Because I’m a loyal friend with a pretty good memory, I was able to remind Julie of why she was doing this. Julie had taken on this task because it is a step toward achieving a bigger goal. I just helped refresh her memory—to see that big picture again.
Then, it was ok. Julie regained perspective. She could see how small this current challenge is when put in the context of the big picture. She got a little help with the task and now she’s back on track; once again enthusiastic, reinvigorated, and closer to her goal. It’s all good.
Whenever we do something difficult, there’s a pretty good chance that we’ll run into a rough patch along the way. To maintain perspective, it helps to keep our big goal in mind. Continue reading

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Reality Check: Goals and the Posts That Define Them

The Reality Therapy approach, as structured by Dr. Robert Wubbolding, starts with a fundamental question: “What do you want?”
For many, those wants include benefits for others. For example, I want career success for people I’ve worked with. There’s a troubled relationship that I’d like to see positively resolved for the kids. And I really want to see my friend’s cancer cured too, thank you.
Unfortunately, that list is of things over which I have no control. We do, however, have control over many of our wants, even when it’s not obvious to us. One helpful step toward figuring out our scope of control is to clearly define our wants.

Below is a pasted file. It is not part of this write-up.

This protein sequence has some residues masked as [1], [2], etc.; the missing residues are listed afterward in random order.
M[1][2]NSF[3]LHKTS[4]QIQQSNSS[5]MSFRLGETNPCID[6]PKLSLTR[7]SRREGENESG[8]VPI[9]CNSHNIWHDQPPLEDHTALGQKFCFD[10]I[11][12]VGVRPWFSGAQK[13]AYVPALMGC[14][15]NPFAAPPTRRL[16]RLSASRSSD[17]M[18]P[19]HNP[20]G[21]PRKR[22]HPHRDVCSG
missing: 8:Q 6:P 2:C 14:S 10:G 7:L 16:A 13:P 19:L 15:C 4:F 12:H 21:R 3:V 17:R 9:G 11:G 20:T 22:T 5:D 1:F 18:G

For example, someone may say, “I want to be happy,” or “I want to be safe.” Those are understandable wants. However, what do they mean? Continue reading

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Reality Check: Connecting with others

Have you noticed changes in your relationships over these past few weeks? With the requirements and warnings to stay away from people—to literally isolate ourselves—we’re no longer getting together for in-person gatherings.
Perhaps you’re accustomed to dropping in for a quick visit with friends or family. Maybe you like to attend community events. That’s all off the table for now, and it could be for some time to come.
We also traditionally gather to mark significant changes in people’s lives: births, deaths, birthdays, graduations, weddings and more. All those gatherings signify turning points in people’s lives.
What do we do when we gather at those events? Continue reading

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Reality Check: The Value of Work

Work and workplaces have changed over the past weeks. Some changes are dramatic, with workplaces completely shut down. Other workplaces carry on with relatively minor changes. Whether it’s your work that’s affected, or it’s your experience as a consumer, I’m sure you’ve noticed the changes. Continue reading

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Reality Check: Adaptability and Optimism

A commentator on morning radio recently said, “The world needs a dose of optimism now.” Maybe that’s true. Optimism can help us turn around, look up, and find hope again.
Are you a natural optimist? Some people seem to be. They can respond to almost any event from a “glass half full” perspective and extract any possible positives from it.
For others, optimism doesn’t come so naturally. We have to really work at it to find an upside, especially for difficult events. We immediately see potential downsides—everything that can possibly go wrong. Risks just speak to us.
There are benefits, of course, to both outlooks. The cheerful optimists might forget to guard against dangers, while the pessimists can’t even see the sun shine without remembering that soon it will be nightfall. Continue reading